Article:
[14]Thus, Fernández finishes the sentence cited above by concluding that a candidate token state he is entertaining is an instantiation of the relevant functional kind (memory). As I’ve argued in the main text, it’s not clear why he thinks that conclusion is warranted.

[15]Pietroski & Rey (1995) defend a specific conception of independence, on which factors whose only role is to save the proposed CP-laws (in an ad hoc manner) are excluded.

[16]His psychological counterparts are equally clear about their commitments. Indeed, they frequently characterize the emerging empirical picture as “revolutionary” or “paradigm-shifting”. See, e.g., Schacter (2008, p. 5): “[T]he study of memory has undergone dramatic changes during the past couple of decades, some even revolutionary [...] We now know enough to demolish [a] long-standing myth: that memories are passive or literal recordings of reality”. Schacter then goes on to catalog the number of different ways in which scientific developments challenge traditional conceptions of memory.

[17]See, e.g., Michaelian (2016b): “The picture that emerges of a fully symmetrical ability to mentally travel backward and forward in time suggests that philosophers would do well to follow the lead of psychologists, attending more closely than they have historically done to our capacity for future-directed episodic thought and to the ways in which that capacity gives rise to knowledge of future events” (p. 63, emphasis added). For the importance of this “symmetry” for our purposes, see the strong version of Michaelian’s view.

[18]Robins (2020a) focuses on neural dynamics, arguing for its compatibility with the existence of an engram, which she characterizes as “a refashioning of the age-old memory trace: the entity responsible for forming, storing, and retrieving memories” (p. 1131). How faithful this refashioning actually is a matter for another occasion.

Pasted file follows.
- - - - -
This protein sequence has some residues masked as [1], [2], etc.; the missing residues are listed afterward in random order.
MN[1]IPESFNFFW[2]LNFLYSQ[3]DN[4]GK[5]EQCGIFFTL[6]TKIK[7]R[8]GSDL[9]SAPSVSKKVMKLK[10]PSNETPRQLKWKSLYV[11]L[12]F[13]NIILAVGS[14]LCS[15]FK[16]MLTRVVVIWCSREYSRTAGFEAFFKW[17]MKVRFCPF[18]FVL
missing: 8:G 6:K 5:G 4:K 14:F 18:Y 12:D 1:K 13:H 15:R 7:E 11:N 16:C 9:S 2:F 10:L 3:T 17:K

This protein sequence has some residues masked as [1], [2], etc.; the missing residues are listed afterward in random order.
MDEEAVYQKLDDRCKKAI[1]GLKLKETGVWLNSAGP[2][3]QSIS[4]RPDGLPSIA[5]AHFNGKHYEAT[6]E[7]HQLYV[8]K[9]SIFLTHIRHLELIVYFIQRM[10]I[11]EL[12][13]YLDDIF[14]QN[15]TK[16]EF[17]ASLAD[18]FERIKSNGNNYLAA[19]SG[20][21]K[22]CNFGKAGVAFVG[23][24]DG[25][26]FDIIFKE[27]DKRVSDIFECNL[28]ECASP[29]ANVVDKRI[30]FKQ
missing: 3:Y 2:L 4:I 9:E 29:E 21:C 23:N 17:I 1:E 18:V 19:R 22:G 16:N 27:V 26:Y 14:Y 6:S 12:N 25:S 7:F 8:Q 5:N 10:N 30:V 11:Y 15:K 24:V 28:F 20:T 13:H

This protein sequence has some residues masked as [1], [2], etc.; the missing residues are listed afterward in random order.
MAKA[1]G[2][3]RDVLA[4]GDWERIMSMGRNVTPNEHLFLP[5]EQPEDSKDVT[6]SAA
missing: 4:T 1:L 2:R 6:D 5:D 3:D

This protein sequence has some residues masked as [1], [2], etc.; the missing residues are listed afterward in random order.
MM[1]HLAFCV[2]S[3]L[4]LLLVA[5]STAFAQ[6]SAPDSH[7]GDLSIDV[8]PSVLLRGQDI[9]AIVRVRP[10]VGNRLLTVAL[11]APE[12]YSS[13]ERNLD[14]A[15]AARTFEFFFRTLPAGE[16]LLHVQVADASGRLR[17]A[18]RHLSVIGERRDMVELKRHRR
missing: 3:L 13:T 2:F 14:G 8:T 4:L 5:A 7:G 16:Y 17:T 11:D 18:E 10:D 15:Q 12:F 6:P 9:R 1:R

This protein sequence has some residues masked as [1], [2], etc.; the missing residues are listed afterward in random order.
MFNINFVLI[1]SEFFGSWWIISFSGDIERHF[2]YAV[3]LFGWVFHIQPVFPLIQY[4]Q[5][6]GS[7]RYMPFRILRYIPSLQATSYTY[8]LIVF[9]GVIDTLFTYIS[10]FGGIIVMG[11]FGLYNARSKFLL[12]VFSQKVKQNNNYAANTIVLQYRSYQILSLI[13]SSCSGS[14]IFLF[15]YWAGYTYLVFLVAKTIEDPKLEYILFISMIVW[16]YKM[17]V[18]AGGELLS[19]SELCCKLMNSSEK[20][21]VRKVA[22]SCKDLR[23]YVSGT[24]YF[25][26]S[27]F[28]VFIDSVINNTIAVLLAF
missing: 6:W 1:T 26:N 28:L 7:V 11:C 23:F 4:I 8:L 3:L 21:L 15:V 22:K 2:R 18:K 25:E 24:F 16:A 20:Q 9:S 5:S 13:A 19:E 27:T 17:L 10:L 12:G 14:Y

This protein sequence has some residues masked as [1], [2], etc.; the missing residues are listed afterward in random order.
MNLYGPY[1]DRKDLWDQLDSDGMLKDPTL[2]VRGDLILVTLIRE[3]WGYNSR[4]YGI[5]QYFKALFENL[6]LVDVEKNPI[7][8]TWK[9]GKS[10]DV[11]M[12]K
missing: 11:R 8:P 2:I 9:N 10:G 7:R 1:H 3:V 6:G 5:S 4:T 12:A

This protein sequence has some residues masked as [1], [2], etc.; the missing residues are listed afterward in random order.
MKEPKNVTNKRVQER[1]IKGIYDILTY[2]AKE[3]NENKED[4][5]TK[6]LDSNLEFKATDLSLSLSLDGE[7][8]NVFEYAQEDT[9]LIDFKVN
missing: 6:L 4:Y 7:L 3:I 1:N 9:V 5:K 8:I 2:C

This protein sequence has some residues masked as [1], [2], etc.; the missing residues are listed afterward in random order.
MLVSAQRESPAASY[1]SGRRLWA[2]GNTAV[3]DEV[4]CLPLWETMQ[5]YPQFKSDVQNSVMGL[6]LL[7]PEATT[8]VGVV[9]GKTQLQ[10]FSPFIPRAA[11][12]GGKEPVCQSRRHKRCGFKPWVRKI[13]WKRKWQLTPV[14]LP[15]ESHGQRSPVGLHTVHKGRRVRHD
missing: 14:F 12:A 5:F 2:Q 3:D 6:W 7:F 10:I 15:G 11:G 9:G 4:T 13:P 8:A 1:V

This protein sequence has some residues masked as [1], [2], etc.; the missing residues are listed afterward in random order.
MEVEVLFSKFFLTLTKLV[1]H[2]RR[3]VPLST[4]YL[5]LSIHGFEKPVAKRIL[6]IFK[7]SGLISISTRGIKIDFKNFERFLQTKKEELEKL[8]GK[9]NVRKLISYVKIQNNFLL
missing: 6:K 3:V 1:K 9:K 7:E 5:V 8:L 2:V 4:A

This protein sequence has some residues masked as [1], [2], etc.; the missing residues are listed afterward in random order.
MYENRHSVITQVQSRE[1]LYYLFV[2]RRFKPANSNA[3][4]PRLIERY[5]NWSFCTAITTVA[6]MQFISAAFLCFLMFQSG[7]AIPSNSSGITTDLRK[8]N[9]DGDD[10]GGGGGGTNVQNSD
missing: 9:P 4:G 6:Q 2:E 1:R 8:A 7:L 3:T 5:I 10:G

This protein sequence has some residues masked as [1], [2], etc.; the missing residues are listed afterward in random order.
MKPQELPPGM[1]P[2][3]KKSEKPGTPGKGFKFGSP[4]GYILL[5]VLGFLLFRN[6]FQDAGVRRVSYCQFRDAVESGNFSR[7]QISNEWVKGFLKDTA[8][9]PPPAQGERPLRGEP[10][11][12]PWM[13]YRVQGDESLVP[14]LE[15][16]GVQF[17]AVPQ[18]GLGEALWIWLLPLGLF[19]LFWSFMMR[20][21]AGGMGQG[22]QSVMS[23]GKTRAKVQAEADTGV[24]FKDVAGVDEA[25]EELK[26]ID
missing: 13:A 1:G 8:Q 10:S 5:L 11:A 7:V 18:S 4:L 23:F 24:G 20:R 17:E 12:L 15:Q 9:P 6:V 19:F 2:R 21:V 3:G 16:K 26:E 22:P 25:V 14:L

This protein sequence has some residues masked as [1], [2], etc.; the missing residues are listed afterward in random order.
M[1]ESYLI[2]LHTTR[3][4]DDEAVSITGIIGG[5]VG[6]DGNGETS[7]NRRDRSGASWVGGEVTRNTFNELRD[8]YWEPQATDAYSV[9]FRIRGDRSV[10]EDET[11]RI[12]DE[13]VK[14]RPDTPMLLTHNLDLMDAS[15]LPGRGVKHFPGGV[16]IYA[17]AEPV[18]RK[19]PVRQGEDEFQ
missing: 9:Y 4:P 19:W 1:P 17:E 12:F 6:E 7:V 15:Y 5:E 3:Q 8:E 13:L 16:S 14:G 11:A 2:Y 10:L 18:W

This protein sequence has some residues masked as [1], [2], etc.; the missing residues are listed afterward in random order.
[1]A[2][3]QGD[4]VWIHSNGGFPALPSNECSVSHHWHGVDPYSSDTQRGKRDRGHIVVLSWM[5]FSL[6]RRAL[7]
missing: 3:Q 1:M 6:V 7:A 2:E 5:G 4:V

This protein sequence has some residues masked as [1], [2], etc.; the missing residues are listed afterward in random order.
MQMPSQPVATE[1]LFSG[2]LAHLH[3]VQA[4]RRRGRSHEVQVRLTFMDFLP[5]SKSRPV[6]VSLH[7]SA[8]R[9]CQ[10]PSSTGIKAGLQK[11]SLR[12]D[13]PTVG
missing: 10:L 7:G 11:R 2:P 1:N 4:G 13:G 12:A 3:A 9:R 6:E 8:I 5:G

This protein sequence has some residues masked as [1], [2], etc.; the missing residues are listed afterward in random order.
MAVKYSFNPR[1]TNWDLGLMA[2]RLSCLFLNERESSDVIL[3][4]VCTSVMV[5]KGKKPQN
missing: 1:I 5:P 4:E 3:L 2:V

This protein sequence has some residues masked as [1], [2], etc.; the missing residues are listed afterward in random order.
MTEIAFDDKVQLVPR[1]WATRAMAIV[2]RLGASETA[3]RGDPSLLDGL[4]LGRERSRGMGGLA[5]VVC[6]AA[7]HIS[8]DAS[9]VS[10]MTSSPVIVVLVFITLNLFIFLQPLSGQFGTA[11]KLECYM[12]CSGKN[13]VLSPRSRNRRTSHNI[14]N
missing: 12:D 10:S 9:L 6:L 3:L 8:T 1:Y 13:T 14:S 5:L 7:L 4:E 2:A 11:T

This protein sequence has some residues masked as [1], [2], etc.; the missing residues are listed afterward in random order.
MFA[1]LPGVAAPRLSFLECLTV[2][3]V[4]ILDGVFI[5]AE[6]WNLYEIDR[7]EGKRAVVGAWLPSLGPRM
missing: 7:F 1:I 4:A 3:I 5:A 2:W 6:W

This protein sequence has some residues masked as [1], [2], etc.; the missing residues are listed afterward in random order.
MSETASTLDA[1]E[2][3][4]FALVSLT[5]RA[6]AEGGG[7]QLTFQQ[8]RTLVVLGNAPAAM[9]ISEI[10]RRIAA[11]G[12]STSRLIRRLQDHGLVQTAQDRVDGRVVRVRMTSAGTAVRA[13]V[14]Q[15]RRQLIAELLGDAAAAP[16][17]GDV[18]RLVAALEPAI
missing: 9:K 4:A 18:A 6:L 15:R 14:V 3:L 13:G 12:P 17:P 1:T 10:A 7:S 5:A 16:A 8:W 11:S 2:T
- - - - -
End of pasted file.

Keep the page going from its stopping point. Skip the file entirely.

[19]Here I continue to use “system” in the way defined (by Antony) in section 2. Note that this notion is “thinner” than the one offered by Michaelian, who takes systems to be to functionally individuated (sets of) mechanisms, individuated in computational, representational and neural terms (see his 2016a, Ch. 2).

[20]A worry a reader may have here, which an anonymous referee does have, is that these views are too dissimilar to be grouped under the umbrella of “causal” theories. I am worried about this myself (indeed, this paper aims to illustrate that causal theories may be developed in some surprising ways). Yet, for the purpose of providing a provisional sketch of the disagreement with STM, causal theories may be characterized as those theories that endorse what Michaelian & Robins (2018, p. 24) call the “core claim”: that a memory has to be actually caused by a past experience. That said, it is interesting to consider whether, e.g., Werning’s “minimal” traces can sustain an appropriate causal connection between memories and past experiences. If they can’t, then the minimalist causal theory will indeed be quite different from traditional causal approaches. I am thankful to a referee for prompting me to add this clarification.